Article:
Catching Up With Michael Johnson
It's the iconic image of modern American sprinting: Michael Johnson, golden shoes flashing past the clock reading 19.32 seconds at the end of the 1996 Olympic 200-meter dash. It was so much faster than anyone had ever run, that even Johnson looked stunned, throwing open his arms and screaming as he caught a glimpse of the time. He was alone, on top of the world.
These days, Johnson, 40, is a few steps slower. "I'd have a lot of time to look at that clock now," he jokes. He spends much of his time watching the speed of others.
The Michael Johnson Performance training center opened in June in McKinney, Texas, where Johnson works with other athletes, from youth soccer players to NFL stars and Chinese sprinters.
The 24,000 square-foot indoor training facility and the dozens of accompanying sports fields are the latest extension of what began in 2003 with Johnson and his training staff spreading the speed -- and strength and agility -- to NFL prospects prior to the combine.
"I think we've trained almost 30 first-round picks," Johnson said. The list includes No. 1-overall picks Alex Smith and Eli Manning, as well as the likes of LaDainian Tomlinson and Tony Romo. "Football players are scared to death before the combine. A top college prospect is going into the biggest job interview of his life, and he doesn't get to do his job."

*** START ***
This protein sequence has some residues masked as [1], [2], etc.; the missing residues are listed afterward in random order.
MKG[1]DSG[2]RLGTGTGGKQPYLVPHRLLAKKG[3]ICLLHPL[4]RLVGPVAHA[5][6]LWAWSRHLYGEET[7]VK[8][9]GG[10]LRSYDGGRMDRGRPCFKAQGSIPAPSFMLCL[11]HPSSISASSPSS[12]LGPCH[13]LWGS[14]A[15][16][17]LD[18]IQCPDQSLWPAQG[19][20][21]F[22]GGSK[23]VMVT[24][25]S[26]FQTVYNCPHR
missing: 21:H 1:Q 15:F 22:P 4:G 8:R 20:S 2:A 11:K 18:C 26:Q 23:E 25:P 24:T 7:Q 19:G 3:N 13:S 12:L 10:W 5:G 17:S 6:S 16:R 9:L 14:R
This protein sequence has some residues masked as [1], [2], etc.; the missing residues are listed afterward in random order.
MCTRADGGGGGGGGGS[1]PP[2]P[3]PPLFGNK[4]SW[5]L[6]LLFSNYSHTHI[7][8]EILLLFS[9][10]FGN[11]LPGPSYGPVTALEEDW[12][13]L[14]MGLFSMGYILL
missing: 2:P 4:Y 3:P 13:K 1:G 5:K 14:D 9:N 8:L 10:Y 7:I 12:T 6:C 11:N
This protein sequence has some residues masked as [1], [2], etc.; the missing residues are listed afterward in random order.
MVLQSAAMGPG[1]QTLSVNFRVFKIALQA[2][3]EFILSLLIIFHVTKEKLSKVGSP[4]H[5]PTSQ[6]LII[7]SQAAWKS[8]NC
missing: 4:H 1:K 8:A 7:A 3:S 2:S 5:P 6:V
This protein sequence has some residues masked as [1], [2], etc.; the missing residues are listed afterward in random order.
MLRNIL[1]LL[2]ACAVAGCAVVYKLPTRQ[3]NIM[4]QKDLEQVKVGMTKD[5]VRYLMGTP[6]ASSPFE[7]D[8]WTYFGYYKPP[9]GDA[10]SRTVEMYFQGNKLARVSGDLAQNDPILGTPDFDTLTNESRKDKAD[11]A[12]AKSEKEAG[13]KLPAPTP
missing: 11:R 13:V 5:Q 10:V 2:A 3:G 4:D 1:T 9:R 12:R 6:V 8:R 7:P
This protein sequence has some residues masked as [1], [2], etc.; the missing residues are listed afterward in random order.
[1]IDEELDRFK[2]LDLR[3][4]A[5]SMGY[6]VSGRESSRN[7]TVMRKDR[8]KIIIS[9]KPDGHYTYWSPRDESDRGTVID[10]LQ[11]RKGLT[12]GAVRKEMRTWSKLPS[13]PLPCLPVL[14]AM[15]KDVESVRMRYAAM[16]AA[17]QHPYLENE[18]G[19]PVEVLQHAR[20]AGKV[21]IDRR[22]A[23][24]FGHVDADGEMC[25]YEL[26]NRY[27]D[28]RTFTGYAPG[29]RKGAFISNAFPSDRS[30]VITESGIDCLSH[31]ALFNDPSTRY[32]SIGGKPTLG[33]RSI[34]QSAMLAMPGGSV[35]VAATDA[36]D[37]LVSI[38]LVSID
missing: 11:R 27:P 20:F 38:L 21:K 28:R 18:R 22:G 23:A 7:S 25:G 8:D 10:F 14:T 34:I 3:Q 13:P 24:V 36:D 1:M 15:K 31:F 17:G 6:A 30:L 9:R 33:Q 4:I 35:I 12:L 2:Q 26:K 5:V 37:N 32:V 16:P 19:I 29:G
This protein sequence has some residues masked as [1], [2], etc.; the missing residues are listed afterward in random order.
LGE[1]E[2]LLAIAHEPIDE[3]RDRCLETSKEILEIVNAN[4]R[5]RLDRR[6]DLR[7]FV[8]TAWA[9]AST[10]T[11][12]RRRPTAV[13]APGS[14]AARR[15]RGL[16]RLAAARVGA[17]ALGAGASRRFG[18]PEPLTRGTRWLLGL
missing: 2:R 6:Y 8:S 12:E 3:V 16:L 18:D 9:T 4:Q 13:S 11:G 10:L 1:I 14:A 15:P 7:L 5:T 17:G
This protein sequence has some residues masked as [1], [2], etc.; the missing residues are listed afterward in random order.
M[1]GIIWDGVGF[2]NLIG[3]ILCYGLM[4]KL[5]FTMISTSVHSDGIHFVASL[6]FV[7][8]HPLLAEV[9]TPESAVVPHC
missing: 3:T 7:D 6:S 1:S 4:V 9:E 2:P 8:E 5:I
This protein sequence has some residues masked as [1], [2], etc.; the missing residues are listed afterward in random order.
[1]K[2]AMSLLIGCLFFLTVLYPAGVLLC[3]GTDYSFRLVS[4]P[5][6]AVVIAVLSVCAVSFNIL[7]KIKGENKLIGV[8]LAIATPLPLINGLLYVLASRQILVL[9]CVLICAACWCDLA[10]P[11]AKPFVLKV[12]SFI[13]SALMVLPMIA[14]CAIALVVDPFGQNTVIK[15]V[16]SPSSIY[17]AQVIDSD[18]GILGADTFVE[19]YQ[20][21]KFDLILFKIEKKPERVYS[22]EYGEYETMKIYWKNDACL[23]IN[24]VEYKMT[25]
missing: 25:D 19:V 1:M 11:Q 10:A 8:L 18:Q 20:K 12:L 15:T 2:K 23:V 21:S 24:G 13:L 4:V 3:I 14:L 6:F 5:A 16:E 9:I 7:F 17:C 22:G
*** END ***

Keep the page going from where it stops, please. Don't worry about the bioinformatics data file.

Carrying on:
Johnson's most fleet protégé, however, at 6-foot-1 and 150 pounds, is not an NFL star. Fellow Baylor alum Jeremy Wariner -- who won gold in Athens as a collegian -- dominated the quarter-mile like no man since, well, MJ. Johnson acts as Wariner's agent and mentor, and though he has not approached Johnson's 200-meter speed, the 24-year-old Wariner has been inching closer to Johnson's 400 mark.
"I'm doing everything I can to help him break my record [of 43.18 seconds]," Johnson said. "People find it strange that I want to see him do that, but I already broke the record, and I can't break it anymore."
People might also find it strange that Johnson is training Chinese sprinters -- they were allowed to train outside of China for the first time specifically to work out with Johnson and his team -- who may compete against Wariner in Beijing. But China's sprinters are a long way from Jeremy's league.
"It will be tough for China to get someone as far as the semifinal of the 400," Johnson said, noting that Chinese coaches were previously unfamiliar with fundamental practices of American sprinters, like the race-week taper (Chinese athletes would often just stop training for a week before a race). "But I think we can get both men's and women's 4x400 relays in the finals, and that would be a big success for them."
When Johnson's not at the training center, he's doing corporate motivational speaking for clients such as Microsoft and Sony; flying to London to do television commentary for BBC Sport; or writing his monthly column for Britain's Daily Telegraph. He splits his time between the Dallas area and San Francisco, where his 7-year-old son, Sebastian, lives.
"I did basically the same thing every day for 15 years," Johnson said of his running career. "Now I like to do something different every day."
That includes giving advice to Wariner on what to do if he follows in his mentor's footsteps by wearing gold shoes in Beijing: "If you wear gold shoes," Johnson said, "you better win."